Though world markets were up on Friday (2-3% gains were posted in Europe’s major markets), the Russian stock market broke through yet another psychological barrier in its inexorable retreat, and as of 3 pm Moscow time on Friday the RTS dollar index was down nearly 5%. Following yet another horrifying result of double-digit losses the day before (and yet another predictable market shut-down — they occurred three out of five trading days this week alone), as the price of oil fell below the $70/barrel barrier and called Russia’s basic budgetary assumptions into question the RTS broke through the 700 point barrier to stand at 685 (the MICEX ruble index, in turn, was on the cusp of smashing into 500 territory). This means that the market has now lost nearly 75% of the value it established at its high water mark last May. Gazprom was down 8% on Friday, LukOil down 10% and the oil & gas index down over 6%.
Where would the Russia market stand today if it had simply been allowed to trade without interruption throughout the week? Where would it be if the Kremlin had not become the nation’s leading stock purchasers, taking over Russian firms in a neo-Communist surge of centralization by squandering the nation’s savings to purchase them on the market, creating a Potemkin illusion of demand? The value could well already be zero.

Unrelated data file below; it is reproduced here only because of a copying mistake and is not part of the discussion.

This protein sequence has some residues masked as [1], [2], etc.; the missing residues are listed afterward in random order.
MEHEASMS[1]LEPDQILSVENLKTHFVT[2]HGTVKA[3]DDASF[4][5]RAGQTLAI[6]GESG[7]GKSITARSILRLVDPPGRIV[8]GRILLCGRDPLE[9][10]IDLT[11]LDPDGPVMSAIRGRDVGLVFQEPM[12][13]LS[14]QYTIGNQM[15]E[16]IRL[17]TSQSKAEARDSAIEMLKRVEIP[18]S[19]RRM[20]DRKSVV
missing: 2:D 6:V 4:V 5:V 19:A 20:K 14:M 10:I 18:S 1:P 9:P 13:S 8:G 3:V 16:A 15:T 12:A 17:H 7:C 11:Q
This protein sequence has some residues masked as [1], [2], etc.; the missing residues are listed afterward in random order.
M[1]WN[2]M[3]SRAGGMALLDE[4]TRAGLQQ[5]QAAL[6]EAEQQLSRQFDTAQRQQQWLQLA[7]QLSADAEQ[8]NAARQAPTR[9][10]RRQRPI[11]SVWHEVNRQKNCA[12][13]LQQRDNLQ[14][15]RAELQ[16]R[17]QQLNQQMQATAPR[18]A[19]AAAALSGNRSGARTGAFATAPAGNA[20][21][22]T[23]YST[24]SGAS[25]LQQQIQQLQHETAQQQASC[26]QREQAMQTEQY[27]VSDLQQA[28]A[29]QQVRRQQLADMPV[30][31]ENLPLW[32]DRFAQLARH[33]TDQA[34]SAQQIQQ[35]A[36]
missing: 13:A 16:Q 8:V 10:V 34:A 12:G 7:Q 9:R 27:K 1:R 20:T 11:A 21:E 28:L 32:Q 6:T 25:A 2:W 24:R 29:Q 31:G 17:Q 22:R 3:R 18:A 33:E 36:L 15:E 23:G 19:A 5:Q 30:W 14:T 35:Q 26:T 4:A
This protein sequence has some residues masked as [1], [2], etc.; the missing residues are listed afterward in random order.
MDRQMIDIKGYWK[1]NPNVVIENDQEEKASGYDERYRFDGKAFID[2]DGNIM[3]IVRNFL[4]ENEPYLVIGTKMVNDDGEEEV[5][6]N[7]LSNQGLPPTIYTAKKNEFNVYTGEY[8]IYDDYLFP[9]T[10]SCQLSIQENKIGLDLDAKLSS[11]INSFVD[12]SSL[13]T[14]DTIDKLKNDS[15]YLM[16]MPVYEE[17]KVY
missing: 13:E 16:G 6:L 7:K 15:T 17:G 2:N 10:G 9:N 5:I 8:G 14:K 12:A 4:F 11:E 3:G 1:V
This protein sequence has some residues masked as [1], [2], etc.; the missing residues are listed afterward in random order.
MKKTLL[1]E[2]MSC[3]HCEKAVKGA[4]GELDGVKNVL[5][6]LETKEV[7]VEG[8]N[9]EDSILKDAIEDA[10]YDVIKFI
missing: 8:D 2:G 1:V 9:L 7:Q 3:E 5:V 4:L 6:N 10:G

Putin’s Kremlin is also laying out massive dollars to defend the value of the ruble, which is collapsing against the dollar and thereby driving the price of imported goods higher, fueling Russia’s pandemic inflation. It has spent over $30 billion of the national savings in just the last two weeks alone, putting Russia’s credit rating gravely at risk and obliterating a crucial rainy-day fund that should be used to develop the real economy rather than build Potemkin villages in the clouds.